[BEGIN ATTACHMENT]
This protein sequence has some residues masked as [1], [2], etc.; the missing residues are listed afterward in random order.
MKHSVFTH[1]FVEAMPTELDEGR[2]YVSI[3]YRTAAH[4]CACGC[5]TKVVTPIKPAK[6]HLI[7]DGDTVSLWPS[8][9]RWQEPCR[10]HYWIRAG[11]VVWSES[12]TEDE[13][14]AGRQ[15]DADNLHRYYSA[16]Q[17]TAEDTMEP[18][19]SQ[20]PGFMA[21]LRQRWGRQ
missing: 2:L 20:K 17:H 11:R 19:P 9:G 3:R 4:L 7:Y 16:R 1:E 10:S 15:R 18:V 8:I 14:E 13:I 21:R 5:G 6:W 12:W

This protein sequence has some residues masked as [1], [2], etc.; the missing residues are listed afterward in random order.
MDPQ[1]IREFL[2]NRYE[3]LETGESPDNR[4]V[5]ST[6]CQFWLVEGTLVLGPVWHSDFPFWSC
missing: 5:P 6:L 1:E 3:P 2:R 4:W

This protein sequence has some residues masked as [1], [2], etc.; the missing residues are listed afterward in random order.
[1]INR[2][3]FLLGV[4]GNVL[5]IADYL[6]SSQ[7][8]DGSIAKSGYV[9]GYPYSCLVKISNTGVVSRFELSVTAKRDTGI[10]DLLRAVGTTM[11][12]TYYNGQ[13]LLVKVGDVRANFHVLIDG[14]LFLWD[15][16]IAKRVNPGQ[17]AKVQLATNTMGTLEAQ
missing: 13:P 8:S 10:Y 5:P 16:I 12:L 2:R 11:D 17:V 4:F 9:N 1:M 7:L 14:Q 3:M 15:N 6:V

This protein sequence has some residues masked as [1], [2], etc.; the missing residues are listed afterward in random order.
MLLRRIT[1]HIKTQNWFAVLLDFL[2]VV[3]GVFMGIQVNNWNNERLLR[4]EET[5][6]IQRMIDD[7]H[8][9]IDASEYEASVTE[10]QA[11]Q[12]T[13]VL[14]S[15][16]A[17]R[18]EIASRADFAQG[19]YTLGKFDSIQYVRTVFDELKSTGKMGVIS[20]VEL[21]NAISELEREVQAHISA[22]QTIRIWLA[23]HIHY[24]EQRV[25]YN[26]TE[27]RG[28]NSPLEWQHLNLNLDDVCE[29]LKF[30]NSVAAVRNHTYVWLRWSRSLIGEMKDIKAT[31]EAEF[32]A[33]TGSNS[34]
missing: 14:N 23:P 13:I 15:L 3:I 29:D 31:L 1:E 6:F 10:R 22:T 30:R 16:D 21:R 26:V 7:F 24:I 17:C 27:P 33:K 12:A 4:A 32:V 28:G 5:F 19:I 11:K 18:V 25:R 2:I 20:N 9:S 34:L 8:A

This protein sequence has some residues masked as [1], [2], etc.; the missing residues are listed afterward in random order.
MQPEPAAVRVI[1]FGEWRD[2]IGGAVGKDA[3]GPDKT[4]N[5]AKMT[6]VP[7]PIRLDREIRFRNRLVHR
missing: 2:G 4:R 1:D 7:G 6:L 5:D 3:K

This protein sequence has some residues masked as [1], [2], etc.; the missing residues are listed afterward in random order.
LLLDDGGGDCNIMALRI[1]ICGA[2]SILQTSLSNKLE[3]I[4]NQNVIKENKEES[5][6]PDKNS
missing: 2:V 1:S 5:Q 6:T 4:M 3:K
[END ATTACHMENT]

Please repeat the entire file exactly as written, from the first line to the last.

This protein sequence has some residues masked as [1], [2], etc.; the missing residues are listed afterward in random order.
MKHSVFTH[1]FVEAMPTELDEGR[2]YVSI[3]YRTAAH[4]CACGC[5]TKVVTPIKPAK[6]HLI[7]DGDTVSLWPS[8][9]RWQEPCR[10]HYWIRAG[11]VVWSES[12]TEDE[13][14]AGRQ[15]DADNLHRYYSA[16]Q[17]TAEDTMEP[18][19]SQ[20]PGFMA[21]LRQRWGRQ
missing: 2:L 20:K 17:H 11:R 19:P 9:G 3:R 4:L 7:Y 16:R 1:E 10:S 15:R 18:V 8:I 14:E 13:I 21:R 5:G 6:W 12:W

This protein sequence has some residues masked as [1], [2], etc.; the missing residues are listed afterward in random order.
MDPQ[1]IREFL[2]NRYE[3]LETGESPDNR[4]V[5]ST[6]CQFWLVEGTLVLGPVWHSDFPFWSC
missing: 5:P 6:L 1:E 3:P 2:R 4:W

This protein sequence has some residues masked as [1], [2], etc.; the missing residues are listed afterward in random order.
[1]INR[2][3]FLLGV[4]GNVL[5]IADYL[6]SSQ[7][8]DGSIAKSGYV[9]GYPYSCLVKISNTGVVSRFELSVTAKRDTGI[10]DLLRAVGTTM[11][12]TYYNGQ[13]LLVKVGDVRANFHVLIDG[14]LFLWD[15][16]IAKRVNPGQ[17]AKVQLATNTMGTLEAQ
missing: 13:P 8:S 10:Y 5:P 16:I 12:L 2:R 11:D 17:V 4:F 9:N 1:M 7:L 14:Q 3:M 15:N 6:V

This protein sequence has some residues masked as [1], [2], etc.; the missing residues are listed afterward in random order.
MLLRRIT[1]HIKTQNWFAVLLDFL[2]VV[3]GVFMGIQVNNWNNERLLR[4]EET[5][6]IQRMIDD[7]H[8][9]IDASEYEASVTE[10]QA[11]Q[12]T[13]VL[14]S[15][16]A[17]R[18]EIASRADFAQG[19]YTLGKFDSIQYVRTVFDELKSTGKMGVIS[20]VEL[21]NAISELEREVQAHISA[22]QTIRIWLA[23]HIHY[24]EQRV[25]YN[26]TE[27]RG[28]NSPLEWQHLNLNLDDVCE[29]LKF[30]NSVAAVRNHTYVWLRWSRSLIGEMKDIKAT[31]EAEF[32]A[33]TGSNS[34]
missing: 14:N 23:P 13:I 15:L 3:I 29:D 31:L 1:E 6:F 10:R 22:T 30:R 16:D 21:R 26:V 7:F 24:I 17:C 27:P 33:K 12:A 4:A 32:V 28:G 5:F 19:I 11:K 18:V 25:R 2:I 20:N 9:S 34:L 8:A

This protein sequence has some residues masked as [1], [2], etc.; the missing residues are listed afterward in random order.
MQPEPAAVRVI[1]FGEWRD[2]IGGAVGKDA[3]GPDKT[4]N[5]AKMT[6]VP[7]PIRLDREIRFRNRLVHR
missing: 2:G 4:R 1:D 7:G 6:L 5:D 3:K

This protein sequence has some residues masked as [1], [2], etc.; the missing residues are listed afterward in random order.
LLLDDGGGDCNIMALRI[1]ICGA[2]SILQTSLSNKLE[3]I[4]NQNVIKENKEES[5][6]PDKNS
missing: 2:V 1:S 5:Q 6:T 4:M 3:K